FIG. 2B represents a loop 40b made of more than one turn of wire. The loop is attached around the leg by means of tape or otherwise. In a further embodiment shown in FIG. 2C the loop 40c is a C-shaped spring clamp which grabs on to the calf. The diameter of this elastic clamp may, for example, be 4 inches.

FIGS. 3A, 3B and 3C represent alternate restraining devices to firmly maintain the limb by dampening fast ballistic motions. FIG. 3A represents a solution which utilizes a viscous liquid 304 in a container 300. A system of fins 302 is clamped to the limb. The magnet 20 and electrodes 14 are also shown. FIG. 3B represents a system which applies pressure to the heel by a spring 424 pushing the foot rest 122. A hydraulic shock absorber 426 dampens the displacement of the heel. FIG. 3C represents a similar solution where a pneumatic dashpot 428 dampens the displacement of the heel.

FIGS. 4A and 4B show the electrical system for processing the voltages originating from the patient to obtain the best cancellation of the perturbation. The induced voltage signal in the loop 40 is applied via lines 60 to an amplifier 62. The polarities of the connections are chosen such that the signals from an amplifier 18 and amplifier 62 are added subtractively in the final output of the flowmeter. More particularly, FIG. 4A represents one implementation of the method by simultaneous subtraction of the artifact signal. Here, the differential amplifiers 18 and 62 amplify, respectively, the total blood flow and other signals appearing between the measuring electrodes 14 and the ballistic signals picked up by the loop 40. A variable resistor 64 is connected at the output of amplifier 62 and determines the amplitude coefficient K-1 needed to match the amplitude of the artifact signal picked up by the loop 40, with the amplitude of the perturbating ballistic component superimposed on the blood flow waveform picked up by the electrodes 14. Thus, the criterion used for adjusting the value of the resistor 64 is the ratio of the loop signal to the blood flow electrode signal, chosen such that any induced voltage produced during the "quiescent period" is cancelled. A resistor 66 is connected at the output of the differential amplifier 18. The other sides of the variable resistor 64 and the resistor 66 are connected to the input of amplifier 26 which essentially subtracts the loop signal from the electrode signal. Alternatively, amplifier 26 may comprise a differential amplifier with its two inputs connected respectively to the resistors 64 and 66.

A measurement and control system 24 is provided which is basically similar to the systems disclosed in the above-noted patents. System 24 receives an input from an amplifier 26 which is connected to the output of the differential amplifier 18. The measurement and control system 24 includes appropriate filter circuits, a waveform averaging circuit for accumulating blood flow waveforms, a counter circuit connected to the waveform averaging circuit which is advanced by one step in synchronism with each blood flow waveform signal, and a synchronization circuit which provides trigger pulses for the counter circuit in response to sensed electrocardiogram signals. A control circuit receives signals from the counter circuit and in turn controls the number of cycles entered into the waveform averaging circuit. A waveform recorder 28 is connected to the measurement and control system 24 for displaying the blood flow waveform derived in the waveform averaging circuit of such system 24.

The effect of the polarity of the inputs to the amplifiers 18 and 62 and the combining of the outputs of these amplifiers is to substantially cancel the perturbation portion of the overall signal which also contains blood flow, resulting in a substantially pure blood flow signal. This resultant artifact-free sequence of blood flow signals are passed from the amplifier 26 to the measurement and control system 24 which accumulates a predetermined number of cycles in the waveform averager and selectively displays the blood flow as a waveform on the recorder 28.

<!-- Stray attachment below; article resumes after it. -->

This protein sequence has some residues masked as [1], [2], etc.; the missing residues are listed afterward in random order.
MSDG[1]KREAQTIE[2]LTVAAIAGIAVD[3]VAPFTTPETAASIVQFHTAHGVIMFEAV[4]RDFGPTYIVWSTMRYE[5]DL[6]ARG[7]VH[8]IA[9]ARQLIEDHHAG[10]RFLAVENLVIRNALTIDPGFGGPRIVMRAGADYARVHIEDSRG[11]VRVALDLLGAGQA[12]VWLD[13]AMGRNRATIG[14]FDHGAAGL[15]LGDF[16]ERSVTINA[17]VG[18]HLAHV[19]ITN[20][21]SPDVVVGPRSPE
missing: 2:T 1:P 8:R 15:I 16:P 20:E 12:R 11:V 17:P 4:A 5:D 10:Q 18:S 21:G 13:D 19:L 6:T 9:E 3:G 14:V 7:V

FIG. 4B represents an alternate implementation by sequential subtraction. Amplifiers 422 and 426 include analogue to digital converters and are connected to pre-amplifiers 62 and 18, respectively. The output of the amplifiers 18, 426, 62 and 422 are fed to a computer, and processed individually in a manner generally similar to that described in U.S. Pat. No. 3,659,591. The sequence of signals representing the ballistic artifact are averaged in a waveform averager and stored in a memory 430 connected to amplifier 422. The contaminated waveform which contains the blood flow and the perturbation due to the ballistic artifact is also averaged in waveform and stored in another memory 431 connected to amplifier 426. These memories therefore store the smoothed and heart-synchronized parts of the signals originating respectively at the electrodes 14 and the loop 40.

First, the waveform, representing, as local ballistogram, all kinetic artifacts synchronous with the heart, is displayed for visual inspection. Second, the amplitude of this ballistic waveform is modified by the divider 432 with a ratio K. This ratio K is controlled by a sequential stepper 452. The output of the divider 432 and the output of the memory 431 are subtractively combined in the measurement and control system 24. Initially, the coefficient K applied by divider 432 is small. The resultant waveform represents the blood flow, unchanged, and a modified perturbation related to the ballistic artifact. This waveform is examined by the waveform inspecting subsystem 442. This waveform inspecting subsystem 442 monitors the part of the resulting subtractive output, which represents the time span from the "R" synchronization to about 0.15 seconds thereafter. This span of time is defined by the clock 444 connected to subsystem 442. If the voltages during this span of time vary more than a preset value, as sensed by the inspecting subsystem 442, then the stepper 452 causes the ratio setting system 432 to increase the ratio K by about 10% and the new combination waveform is subtractively generated by again taking stored waveforms from the memories 430 and 431. This operation repeats itself by iterative steps, with progressive increases of the coefficient K. At some step, the inspection of the resultant waveform satisfies the criterion, which is that, during the 0.15 second span of time considered, the voltages do not vary appreciably. This corresponds physiologically to the "quiescent" state, prior to the arrival of the systolic blood ejection at the level of the calf. At that step, the waveform inspecting subsystem allows the waveform recorder 28 to trace the resulting curve, which represents the blood flow waveform, with a minimized perturbation due to the ballistic artifact.